Dionisis Chistofilogiannis: Hi Ruyin, I would like to ask you to talk briefly about your biography.
Ruyin Nabizadeh: It’s a pleasure! Thank you so very much for giving us such an amazing time and space to be showcasing
alongside one another in Athens and the chance to be meeting you. I’m currently based in London and in my final year of MA in sculpture at Slade School of Fine Art, UCL. From 2016 I’ve been working closely with the Gold Figure, a collective of two curators Adele Coachline and Julia Thoma which have helped put together exhibitions with Ellie Antoniou, Clementine Bruno. Touring our each other’s hometowns which gave an interesting, quasi-speculative/ fictitious mode of working since I’ve know Ellie and Clementine from early years of bachelor’s studies at Goldsmiths, so it’s been almost working with perhaps a second-hand knowledge or rather experience of places we were going to engage with. Alongside my artistic practice, and soon after finishing my foundation at Cambridge School of Visual and Performing Arts, I engaged with more curatorial practices and in 2014 won the British Council grant to tour LongPlayer project, an art piece composed by Jem Finer that was commissioned by the Artangel for the new millennium and is ongoing for this millennium! Touring Longplayer to nine different across Iran for one year and working with independent spaces. Since early last year I’ve been working collaboratively on two projects with Clementine Bruno, one of them was exhibited recently in Paris at Sans titre.
DC: How would you describe your work?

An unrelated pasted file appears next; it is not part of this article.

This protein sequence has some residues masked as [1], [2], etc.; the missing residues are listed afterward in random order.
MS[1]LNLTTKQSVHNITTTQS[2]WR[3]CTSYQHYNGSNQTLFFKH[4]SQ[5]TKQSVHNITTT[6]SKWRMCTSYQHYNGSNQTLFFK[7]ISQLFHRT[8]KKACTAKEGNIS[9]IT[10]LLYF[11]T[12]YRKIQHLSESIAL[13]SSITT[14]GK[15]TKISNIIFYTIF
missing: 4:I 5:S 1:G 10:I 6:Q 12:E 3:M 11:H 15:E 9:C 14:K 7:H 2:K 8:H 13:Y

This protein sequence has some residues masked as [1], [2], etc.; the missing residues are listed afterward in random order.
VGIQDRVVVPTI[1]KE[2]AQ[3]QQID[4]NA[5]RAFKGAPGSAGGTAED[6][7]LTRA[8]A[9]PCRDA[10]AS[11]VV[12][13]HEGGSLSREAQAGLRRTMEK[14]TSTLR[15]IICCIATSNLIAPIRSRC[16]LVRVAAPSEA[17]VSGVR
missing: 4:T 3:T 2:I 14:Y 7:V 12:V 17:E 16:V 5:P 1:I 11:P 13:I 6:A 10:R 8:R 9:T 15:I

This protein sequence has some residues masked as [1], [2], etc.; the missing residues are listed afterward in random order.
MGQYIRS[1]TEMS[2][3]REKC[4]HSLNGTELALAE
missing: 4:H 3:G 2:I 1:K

RN: Practicing in the field of visual culture, and having been operating in two different socio-political economies, it has become more and more important to me to work in and around grappling with the ways in which visual informations are firstly inscribed and reinscribed but also how they reimpose modes of subject formations within the wider society. Thinking of visual culture and its mode of production as a way, perhaps could be argued, to contaminate and infect such tightly knitted structures of knowledge production through audio visual practices, although formal and informal art institutions, specially in post-secular societies, represent a great deal of appetite for this parasitic and rather fluid mode of interpretation and manifestation. During my research I became more focused towards the notion of hospitality, widely scrutinised by Jacques Derrida in his book Of Hospitality . 1 Looking at hospitality and what it stands against and in fact holds and carries with itself as opposed to what it offers to provide, namely of hostility, I was interested to draw on a wider scope of friend and foe; its implicit parameters of inclusion and exclusion that was also very proximate in what I knew from geopolitics of Greece and through my friendship with Ellie over the past years. Almost as a border which in itself then provides a space and a notion that is at once constructed with its own polar negations, or rather the utmost point of extremity which blurs its borders. Working with familiar objects and what they connote in our collective memory, such as serving tables, molded jellys, velvet cushions, etc. I’m drawn to the extremity where these objects and form no longer correspond to their expected affect of emphatic materiality. By that I mean the point or as a plane of coexistence how such recognisable universal signifiers could be freed and activated in a non-committal fashion as to be functioning in a lateral and non-hierarchical structure of themselves. Collapsing of binaries of what kind of object carries cultural capital in terms of objects versus images. Recently crucial in this constellation, is conventional relation between objects of interpretation in interdisciplinary art practices that of the viewer, which for me refers back to subject formation through interpretation of visual information. In the show there were distinct forms, or I hope them to be, as recognisable as in our collective memory and perhaps more loosely formal substitute, a kind of stand-ins, supplementing figurative rendered abstracted, like the hair line that for me resonate with the title I reply: by I want him to know (that) I wai him to know;